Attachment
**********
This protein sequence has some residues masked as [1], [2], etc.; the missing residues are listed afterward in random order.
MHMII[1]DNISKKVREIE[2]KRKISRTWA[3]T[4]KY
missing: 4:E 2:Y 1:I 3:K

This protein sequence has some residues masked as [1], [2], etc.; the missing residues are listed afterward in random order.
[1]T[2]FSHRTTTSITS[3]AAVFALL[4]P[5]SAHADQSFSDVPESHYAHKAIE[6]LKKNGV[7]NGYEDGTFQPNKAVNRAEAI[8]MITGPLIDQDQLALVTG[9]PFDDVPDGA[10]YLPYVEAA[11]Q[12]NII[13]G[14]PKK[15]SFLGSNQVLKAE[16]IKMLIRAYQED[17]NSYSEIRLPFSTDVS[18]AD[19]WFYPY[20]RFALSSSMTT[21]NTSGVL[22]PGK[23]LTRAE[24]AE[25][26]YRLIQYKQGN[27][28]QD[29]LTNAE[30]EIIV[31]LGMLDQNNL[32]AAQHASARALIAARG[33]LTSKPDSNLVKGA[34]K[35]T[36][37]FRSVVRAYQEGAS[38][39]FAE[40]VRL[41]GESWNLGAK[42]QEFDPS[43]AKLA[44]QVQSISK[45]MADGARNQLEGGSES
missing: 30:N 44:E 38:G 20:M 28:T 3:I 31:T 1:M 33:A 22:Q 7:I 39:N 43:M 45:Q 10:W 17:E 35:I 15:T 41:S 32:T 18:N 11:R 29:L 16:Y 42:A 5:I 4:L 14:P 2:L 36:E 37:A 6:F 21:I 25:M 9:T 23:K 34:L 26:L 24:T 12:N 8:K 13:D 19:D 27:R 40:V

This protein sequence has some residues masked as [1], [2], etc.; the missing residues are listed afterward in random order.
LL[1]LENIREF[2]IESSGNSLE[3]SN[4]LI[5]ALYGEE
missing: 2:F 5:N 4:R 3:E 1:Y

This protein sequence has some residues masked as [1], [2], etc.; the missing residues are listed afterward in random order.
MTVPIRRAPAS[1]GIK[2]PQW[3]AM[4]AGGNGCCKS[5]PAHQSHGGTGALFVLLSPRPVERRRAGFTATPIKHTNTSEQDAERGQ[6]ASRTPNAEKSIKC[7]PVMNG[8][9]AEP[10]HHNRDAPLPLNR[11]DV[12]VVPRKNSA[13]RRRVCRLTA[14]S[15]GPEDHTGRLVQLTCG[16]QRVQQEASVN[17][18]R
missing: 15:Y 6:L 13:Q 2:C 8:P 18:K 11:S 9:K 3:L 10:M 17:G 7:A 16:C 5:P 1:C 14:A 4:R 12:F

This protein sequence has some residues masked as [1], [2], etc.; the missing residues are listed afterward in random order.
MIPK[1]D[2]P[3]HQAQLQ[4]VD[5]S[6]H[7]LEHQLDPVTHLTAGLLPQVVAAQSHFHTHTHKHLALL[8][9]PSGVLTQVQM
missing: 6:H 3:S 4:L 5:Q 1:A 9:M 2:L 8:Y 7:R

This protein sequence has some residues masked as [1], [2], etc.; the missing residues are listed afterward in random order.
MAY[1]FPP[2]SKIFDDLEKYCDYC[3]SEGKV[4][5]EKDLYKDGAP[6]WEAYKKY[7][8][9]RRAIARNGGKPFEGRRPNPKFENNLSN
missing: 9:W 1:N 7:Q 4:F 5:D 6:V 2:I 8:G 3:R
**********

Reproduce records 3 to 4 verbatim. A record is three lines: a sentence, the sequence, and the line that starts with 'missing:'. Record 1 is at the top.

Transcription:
This protein sequence has some residues masked as [1], [2], etc.; the missing residues are listed afterward in random order.
LL[1]LENIREF[2]IESSGNSLE[3]SN[4]LI[5]ALYGEE
missing: 2:F 5:N 4:R 3:E 1:Y

This protein sequence has some residues masked as [1], [2], etc.; the missing residues are listed afterward in random order.
MTVPIRRAPAS[1]GIK[2]PQW[3]AM[4]AGGNGCCKS[5]PAHQSHGGTGALFVLLSPRPVERRRAGFTATPIKHTNTSEQDAERGQ[6]ASRTPNAEKSIKC[7]PVMNG[8][9]AEP[10]HHNRDAPLPLNR[11]DV[12]VVPRKNSA[13]RRRVCRLTA[14]S[15]GPEDHTGRLVQLTCG[16]QRVQQEASVN[17][18]R
missing: 15:Y 6:L 13:Q 2:C 8:P 18:K 11:S 9:K 3:L 10:M 17:G 7:A 16:C 5:P 1:C 14:A 4:R 12:F